But for most people, observers say, there is no middle and no sense of an ending. "What governs," Cynthia Ozick writes, "is not pattern but drift."1 People simply "float in purposelessness as they would in a swimming pool."2 What gives shape to human days and transforms them into life is a task. Not just something or other for a person to do with head and hands. What gives shape and life is an activity that has some value in the future, for the doer, for others, and for the course of history, or as we say in the Church, for the Kingdom of God and God’s intended purpose for humanity and the world in general.
What Jesus gave his disciples was a job that has value for the only future that there is, for the disciples, for the helpless and harassed people, and for history. He gave them his own authority as the one who brought the kingdom, the rule, of God near. Tell the people, he said, that "The kingdom of heaven is near. I give you power, he said, to do the works of the kingdom. This is not the stuff of drift or purposeless floating. To be called into the work of God is to be given a middle and an ending.
It is to be given Life with a capital L. It is to show Love with a capital L. This is the same life, of course, that has been given to us. Each Sunday when we come together it is this gift that we celebrate. Each Sunday it is this gift of life that we remember and that is renewed and nourished by the Love of Almighty God.
Not only as individual people do we have life, but we have it together, in community. We are a people with no other work than the work of God. And we are joined with one another, with the disciples themselves and with all others who share that work.
To say that it is "the compassion of Jesus that calls" seems so much more accurate than to say "it is with compassion that Jesus calls." Compassion is activity. Compassion does something. It is not primarily a feeling, even though feelings are involved. It is not a sense of pity, or of pain, or of sorrow. To say, "I feel sorry for that person," or "I am distressed over their situation," is not yet compassion. To suffer indigestion over the plight of the world's hungry is not yet compassion. Even to cry ourselves to sleep at night over the suffering of another is not yet compassion.
Compassion acts. It walks through "all the towns and villages." It calls. Compassion also sends. It is little wonder that Matthew has connected the compassionate Jesus to what has been labeled the "Little Commission" (this commission being contrasted with the Great Commission in Matthew 28).
The compassionate Jesus cannot just sit around and feel sorry for the helpless and harassed people he saw. Nor can he just sit and wait until they somehow manage to come to him. He understands their situation of despair as the time of God's harvest. They need, and are ready for, new life. His compassion acts. He calls his disciples together and sends them out into the "fields."
Jesus, of course, sends us too. And what both the disciples and we are to do is carry out the same ministry of good news that Jesus did. This involves preaching, healing, cleansing, driving out evil spirits, and raising the dead. In terms of harassed and helpless people, it means setting them free from whatever harasses them. Securing their human rights is one way. Ending the stereotypes that label them is another way. Thwarting any power that seeks to oppress and victimize them is still another to which we are called. In terms of a shepherdless people, the ministry of good news means offering a future in the name of God.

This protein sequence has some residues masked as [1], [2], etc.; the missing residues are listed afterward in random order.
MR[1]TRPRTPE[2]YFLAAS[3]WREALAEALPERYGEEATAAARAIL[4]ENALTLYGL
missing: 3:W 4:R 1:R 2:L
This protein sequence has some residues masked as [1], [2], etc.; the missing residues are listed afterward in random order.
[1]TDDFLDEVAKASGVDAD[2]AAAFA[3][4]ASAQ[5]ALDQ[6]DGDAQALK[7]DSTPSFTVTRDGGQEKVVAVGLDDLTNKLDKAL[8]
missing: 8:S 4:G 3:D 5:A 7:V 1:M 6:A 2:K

To share the good news is to offer people a middle and an ending by announcing that God reigns, and then proving it! You and I know more about this than the disciples did when Jesus sent them to "the lost sheep of Israel."
What the disciples learned later, and what we now know, is that God has made Christ the head of every principality and power, the Lord of all lords in heaven and earth. There is no enemy of ours that can withstand his strength. This is guaranteed. It is news to be shared with all boldness. One day every eye will see his glory. No one and no thing can keep our stories from the glory of that ending. With wonderful abandon Jesus tells his followers that they can afford to enter this good news ministry with gusto. "Freely give," he says.
These words probably mean that we should minister without thought of pay. But they might also suggest that we can spend Jesus’s gifts lavishly. They need not be hoarded. It’s not about balancing a budget, although a budget will need to be created, no case where expenditures are greater than income. We cannot give the gifts away fast enough. God's treasure house cannot be emptied. All of this is so when we get our vision and mission in the right priority of what needs to be done for the Kingdom of God.
What a marvelous task this is that gives shape to our days and sends us out to spend what is not even ours! We need not worry about our abilities or our resources. What we need is given to us. Everything essential is supplied in exorbitant quantity. All we need to do is spend it in his name. "Come," he says. "Go," he says. "Come, go and freely spend."
And before you say, “Oh no, there goes the church budget,” let me tell you something, that I have seen again and again in my 72 years of life (I’ve been following Jesus since I’m 4). When you make a decision as a faith community or as an individual person with a fire in your belly for doing God’s bidding, God provides lavishly! And often, to your amazement.
But when you sit and brood about, “Where are we going to get the money” to do this or that, maybe fix the roof or the cracked sidewalks, and you don’t have a VISION for God’s work in the world, the money dries up.
And that my friends, is what is called lack of faith.
Jesus calls us to be his disciples, and have a vision for what he can and will do through us, when we give ourselves to compassion, to unmitigated generosity, and to faithful service. Never in our lifetimes, has there been a more fertile time for planting seeds of justice, mercy, or generosity. The Kingdom of God is waiting!
*Sermon adapted from Caller and the Called, by Richard L. Thulin, CSS Publishing Company.
1. Cynthia Ozick, Art and Ardor: Essays. New York: E.P. Dutton, Inc., 1984, page 6.
2. This is a description used by Anatole Broyard in Aroused by Books. New York: Random House, 1974, page 211.